Revelation 11:3 - And I will grant authority to my two witnesses, and they will prophesy for 1,260 days, clothed in sackcloth.

Since these two witnesses seem to be a important part in the "first woe," I wonder why they aren't named. Are they someone whom we already know, or are their identities to be determined when the event occurs?
Some believe the two witnesses are Moses and Elijah because the acts that they did while they were on Earth are practically identical to the acts that the two witnesses will do. For example, just as Moses brought on the plagues in Egypt, the two witnesses bring plagues upon those who do not heed the demands of God: "And they have power over waters to turn them to blood, and to strike the earth with all plagues, as often as they desire" (11:6). When Elijah prayed for the heavens to be shut up, there was no rain for years, and when his enemies threatened him, God sent down fire to consume them (1 Kings 17:1, 2 Kings 1:10). In the same manner, the two witnesses have the "power to shut the sky," and when they are threatened, their enemies will be killed by fire (Revelation 11:5-6). Not only are the works of Moses and Elijah similar to the works of the witnesses, but all of these men are leaders and influential people.

Others believe that the two witnesses are Elijah and Enoch because they never died. After the witnesses finish their testimony, the beast from the bottomless pit will make war on them and conquer them; but after a few days, the witnesses will be revived. Because Hebrews 9:27 says that man is appointed to die once, the witnesses could be Elijah and Enoch because they are the only men in the Bible who did not physically die. Since men are to die once, many believe that God took Elijah and Enoch away just to bring them back as witnesses so that they could die during the first woe instead of during their lifetime. (The picture shows the two witnesses being killed by the beast from the bottomless pit before they are resurrected.)

Perhaps the two witnesses are two unknown believers whom God calls to be His witnesses in the end times. Revelation 11 doesn't match any famous identities to the two witnesses, so these people must be ordinary believers whom God uses for this one purpose. If, as the previous two sources have stated, these witnesses were Moses, Enoch, or Elijah, why would the Scriptures be silent about it since these men have already been discussed in the Old Testament? Some would argue, "Is not God capable of taking anyone and enabling them to perform the same wonders as Elijah, Moses, and Enoch?" For these reasons, the witnesses quite possibly could be two chosen believers.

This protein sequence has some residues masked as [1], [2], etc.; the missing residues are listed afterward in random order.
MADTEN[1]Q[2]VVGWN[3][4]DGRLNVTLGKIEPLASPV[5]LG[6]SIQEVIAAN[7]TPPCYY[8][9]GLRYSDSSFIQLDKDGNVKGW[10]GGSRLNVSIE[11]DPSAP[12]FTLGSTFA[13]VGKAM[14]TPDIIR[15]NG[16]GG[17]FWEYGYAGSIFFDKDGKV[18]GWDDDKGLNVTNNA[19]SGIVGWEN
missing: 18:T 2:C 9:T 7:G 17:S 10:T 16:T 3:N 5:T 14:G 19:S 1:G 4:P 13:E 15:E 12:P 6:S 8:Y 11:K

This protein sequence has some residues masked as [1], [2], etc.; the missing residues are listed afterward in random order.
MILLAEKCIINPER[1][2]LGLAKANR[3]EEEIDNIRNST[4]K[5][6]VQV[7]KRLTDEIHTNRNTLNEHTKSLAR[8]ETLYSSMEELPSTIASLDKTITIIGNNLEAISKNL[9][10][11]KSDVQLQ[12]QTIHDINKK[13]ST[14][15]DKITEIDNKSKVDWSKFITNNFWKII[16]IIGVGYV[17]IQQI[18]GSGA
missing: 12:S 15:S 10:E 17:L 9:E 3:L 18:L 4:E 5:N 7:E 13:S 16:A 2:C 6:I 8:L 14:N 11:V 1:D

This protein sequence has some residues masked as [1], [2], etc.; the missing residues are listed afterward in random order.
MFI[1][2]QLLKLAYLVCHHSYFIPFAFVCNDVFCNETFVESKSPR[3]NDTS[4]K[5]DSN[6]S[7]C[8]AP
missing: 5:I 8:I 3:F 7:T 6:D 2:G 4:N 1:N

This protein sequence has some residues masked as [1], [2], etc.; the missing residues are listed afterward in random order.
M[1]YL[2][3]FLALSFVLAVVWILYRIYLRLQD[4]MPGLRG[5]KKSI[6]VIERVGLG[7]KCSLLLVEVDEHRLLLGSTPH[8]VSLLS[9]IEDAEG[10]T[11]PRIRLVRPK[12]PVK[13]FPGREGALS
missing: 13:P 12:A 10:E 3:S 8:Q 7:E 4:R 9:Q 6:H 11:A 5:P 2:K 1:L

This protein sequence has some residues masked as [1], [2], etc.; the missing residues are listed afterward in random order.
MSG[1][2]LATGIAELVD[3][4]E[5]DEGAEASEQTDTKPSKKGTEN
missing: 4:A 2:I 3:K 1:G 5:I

In conclusion, while the thought of God preserving the lives of Enoch and Elijah just to let them die their "one death" is intriguing, I tend to lean toward the idea that the witnesses are two believers specifically chosen by God for this one purpose. Even though John does not specify their identities or give evidence that supports this theory, it makes sense to me because Moses, Elijah, and Enoch are prominent figures in the Bible, yet the two witnesses remain nameless.
Stephen Johnson
6/30/2018 06:42:12 am

Matthew 13
[9] Who hath ears to hear, let him hear.

Revelation 13
[9] If any man have an ear, let him hear.

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